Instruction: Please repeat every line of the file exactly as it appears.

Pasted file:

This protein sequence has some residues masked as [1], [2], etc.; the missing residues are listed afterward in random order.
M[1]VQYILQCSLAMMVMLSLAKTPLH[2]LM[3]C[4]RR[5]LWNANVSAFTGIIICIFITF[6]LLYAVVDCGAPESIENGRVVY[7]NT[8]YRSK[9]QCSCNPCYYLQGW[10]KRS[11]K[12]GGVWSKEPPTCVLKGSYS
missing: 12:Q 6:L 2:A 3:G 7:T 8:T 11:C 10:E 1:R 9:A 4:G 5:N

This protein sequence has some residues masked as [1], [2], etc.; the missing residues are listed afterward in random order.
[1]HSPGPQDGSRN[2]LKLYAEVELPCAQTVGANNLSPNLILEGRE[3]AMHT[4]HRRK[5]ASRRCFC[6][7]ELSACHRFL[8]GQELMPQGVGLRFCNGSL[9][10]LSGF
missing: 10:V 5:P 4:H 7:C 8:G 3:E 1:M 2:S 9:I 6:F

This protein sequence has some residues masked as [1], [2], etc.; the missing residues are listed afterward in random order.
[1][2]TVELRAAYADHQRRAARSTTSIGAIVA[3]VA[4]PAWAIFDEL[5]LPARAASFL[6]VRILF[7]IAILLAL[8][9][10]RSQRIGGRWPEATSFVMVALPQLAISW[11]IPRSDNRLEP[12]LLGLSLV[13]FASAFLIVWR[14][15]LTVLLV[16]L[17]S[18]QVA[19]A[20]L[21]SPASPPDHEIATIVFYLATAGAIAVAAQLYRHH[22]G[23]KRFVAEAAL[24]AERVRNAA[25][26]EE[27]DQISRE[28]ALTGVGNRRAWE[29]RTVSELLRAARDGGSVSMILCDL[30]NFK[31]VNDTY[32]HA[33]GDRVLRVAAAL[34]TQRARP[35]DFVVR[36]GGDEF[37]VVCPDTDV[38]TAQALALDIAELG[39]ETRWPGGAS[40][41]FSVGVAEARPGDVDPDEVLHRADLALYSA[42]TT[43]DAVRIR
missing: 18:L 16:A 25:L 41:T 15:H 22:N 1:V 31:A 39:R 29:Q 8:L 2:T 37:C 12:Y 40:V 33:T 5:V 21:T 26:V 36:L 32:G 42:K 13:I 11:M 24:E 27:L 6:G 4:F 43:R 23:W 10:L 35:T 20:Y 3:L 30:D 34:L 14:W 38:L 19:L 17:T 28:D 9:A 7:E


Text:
This protein sequence has some residues masked as [1], [2], etc.; the missing residues are listed afterward in random order.
M[1]VQYILQCSLAMMVMLSLAKTPLH[2]LM[3]C[4]RR[5]LWNANVSAFTGIIICIFITF[6]LLYAVVDCGAPESIENGRVVY[7]NT[8]YRSK[9]QCSCNPCYYLQGW[10]KRS[11]K[12]GGVWSKEPPTCVLKGSYS
missing: 12:Q 6:L 2:A 3:G 7:T 8:T 11:C 10:E 1:R 9:A 4:G 5:N

This protein sequence has some residues masked as [1], [2], etc.; the missing residues are listed afterward in random order.
[1]HSPGPQDGSRN[2]LKLYAEVELPCAQTVGANNLSPNLILEGRE[3]AMHT[4]HRRK[5]ASRRCFC[6][7]ELSACHRFL[8]GQELMPQGVGLRFCNGSL[9][10]LSGF
missing: 10:V 5:P 4:H 7:C 8:G 3:E 1:M 2:S 9:I 6:F

This protein sequence has some residues masked as [1], [2], etc.; the missing residues are listed afterward in random order.
[1][2]TVELRAAYADHQRRAARSTTSIGAIVA[3]VA[4]PAWAIFDEL[5]LPARAASFL[6]VRILF[7]IAILLAL[8][9][10]RSQRIGGRWPEATSFVMVALPQLAISW[11]IPRSDNRLEP[12]LLGLSLV[13]FASAFLIVWR[14][15]LTVLLV[16]L[17]S[18]QVA[19]A[20]L[21]SPASPPDHEIATIVFYLATAGAIAVAAQLYRHH[22]G[23]KRFVAEAAL[24]AERVRNAA[25][26]EE[27]DQISRE[28]ALTGVGNRRAWE[29]RTVSELLRAARDGGSVSMILCDL[30]NFK[31]VNDTY[32]HA[33]GDRVLRVAAAL[34]TQRARP[35]DFVVR[36]GGDEF[37]VVCPDTDV[38]TAQALALDIAELG[39]ETRWPGGAS[40][41]FSVGVAEARPGDVDPDEVLHRADLALYSA[42]TT[43]DAVRIR
missing: 18:L 16:A 25:L 41:T 15:H 22:N 1:V 31:A 39:R 29:Q 8:L 2:T 37:C 12:Y 40:V 33:T 5:V 21:T 26:V 36:L 32:G 42:K 13:I 11:M 24:E 27:L 6:G 4:F 43:R 23:W 10:L 35:T 20:Y 3:L 30:D 34:L 14:W 38:L 19:L 17:T 28:D 9:A 7:E